Phys 1120, CAPA #2 solutions.
NOTE: Here, I will provide "generic" solution. Since the numbers and some details vary a little,
your problems may look a wee bit different, but this solution should tell you enough to solve
your problem) The
to your particular questions are available through CAPA (on the
login page, click on "view previous set". Just be sure to fill in the set number first, before
COMMENT: You should ALWAYS try to solve problems using symbols only, even
) on "number crunching " problems. There are lots of reasons - it's easier to check
your work, it's easier to see if the units are correct, it's easier for a TA to see if you've made a
mistake, it's easier to see if various limits make sense, it's easier to see the PHYSICS when you
have a formula instead of plugging numbers in right away. It's how any professional, in any field,
will solve real life problems, even numerical ones. Get in the habit of this! We will ask exam
questions where we won't give any numbers, you will have to work on a symbolic level.
1) Particle 1 has a given mass and acceleration, so Newton-II says
F(on 1) = m(1)*a(1) is given to us.
But Newton-III says F(on 2) is the same magnitude!
N-II says for object 2, F(on 2) = m(2)*a(2). The problem asks for m(2):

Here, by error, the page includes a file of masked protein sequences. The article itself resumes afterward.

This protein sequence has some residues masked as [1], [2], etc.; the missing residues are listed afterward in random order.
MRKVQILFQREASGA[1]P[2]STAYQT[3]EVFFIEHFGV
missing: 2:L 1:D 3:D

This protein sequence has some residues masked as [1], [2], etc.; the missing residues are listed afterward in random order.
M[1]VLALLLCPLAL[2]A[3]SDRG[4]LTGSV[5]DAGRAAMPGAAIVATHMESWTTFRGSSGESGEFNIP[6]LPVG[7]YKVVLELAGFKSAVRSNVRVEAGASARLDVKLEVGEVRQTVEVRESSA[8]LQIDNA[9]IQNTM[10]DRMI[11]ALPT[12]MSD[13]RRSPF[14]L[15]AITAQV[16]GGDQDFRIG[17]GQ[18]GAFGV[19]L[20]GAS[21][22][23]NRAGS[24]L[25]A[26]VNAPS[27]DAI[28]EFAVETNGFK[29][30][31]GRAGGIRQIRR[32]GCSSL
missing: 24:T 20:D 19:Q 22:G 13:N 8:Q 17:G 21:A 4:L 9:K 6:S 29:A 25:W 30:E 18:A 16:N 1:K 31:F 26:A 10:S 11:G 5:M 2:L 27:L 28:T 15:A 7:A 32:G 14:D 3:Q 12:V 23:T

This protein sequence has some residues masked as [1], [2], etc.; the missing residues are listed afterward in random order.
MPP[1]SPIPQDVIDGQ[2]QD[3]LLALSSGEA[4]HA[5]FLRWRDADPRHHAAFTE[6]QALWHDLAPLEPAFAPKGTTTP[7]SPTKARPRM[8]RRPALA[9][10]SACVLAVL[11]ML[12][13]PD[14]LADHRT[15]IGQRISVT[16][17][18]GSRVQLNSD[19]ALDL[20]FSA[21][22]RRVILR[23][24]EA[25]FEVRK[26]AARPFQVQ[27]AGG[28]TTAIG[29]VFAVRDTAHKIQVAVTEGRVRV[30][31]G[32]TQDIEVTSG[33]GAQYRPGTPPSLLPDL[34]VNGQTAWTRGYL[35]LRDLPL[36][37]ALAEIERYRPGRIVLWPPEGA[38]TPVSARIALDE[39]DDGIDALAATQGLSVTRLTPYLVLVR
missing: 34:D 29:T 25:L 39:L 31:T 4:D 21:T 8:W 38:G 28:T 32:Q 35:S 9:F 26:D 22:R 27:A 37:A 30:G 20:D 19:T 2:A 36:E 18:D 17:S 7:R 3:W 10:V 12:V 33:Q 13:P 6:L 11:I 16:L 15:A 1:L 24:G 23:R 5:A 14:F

m(2) = F(on 2) / a(2) (I'm considering magnitude only) = F(on 1) / a(2) = m(1)*a(1)/a(2).
All the numbers on the right are given, just plug in.
2) Now use F = k Q1 Q2 / R^2. The problem says Q1=Q2, call it Q, and we know F
from the previous problem. R was given. (Don't forget to convert cm to m first!)
So Q^2 = F*R^2/ k, or Q = Sqrt[ F*R^2/k] = Sqrt[ m(1)*a(1) * R^2 / k]
Plug in the numbers now.
3) A force diagram is needed here. Let me describe it, I
have three force arrow on the charge:
F = qE straight to the LEFT (from electricity), F = mg
straight DOWN (from gravity),
and tension T along the string direction.
The question asks for how much charge is needed).
What I'm thinking is that the object is in equilbrium.
That means the NET FORCE on it is zero. So if I write
down Newton's law (F(net)=ma), with a=0 (that's what
equilbrium implies), then I will have TWO equations to
help me, the x- and y- components. There are TWO unknowns (the Tension ithe rope, and the
charge on the ball.) So 2 equations, 2 unknowns, we should be ok!
Components of Fnet=ma: Do x- and y- separately.
F_netx = -qE + Tsin(theta) = 0 (Do you see why I use sin(theta) for the x component! Look
carefully at the picture in CAPA, and which angle is named theta.)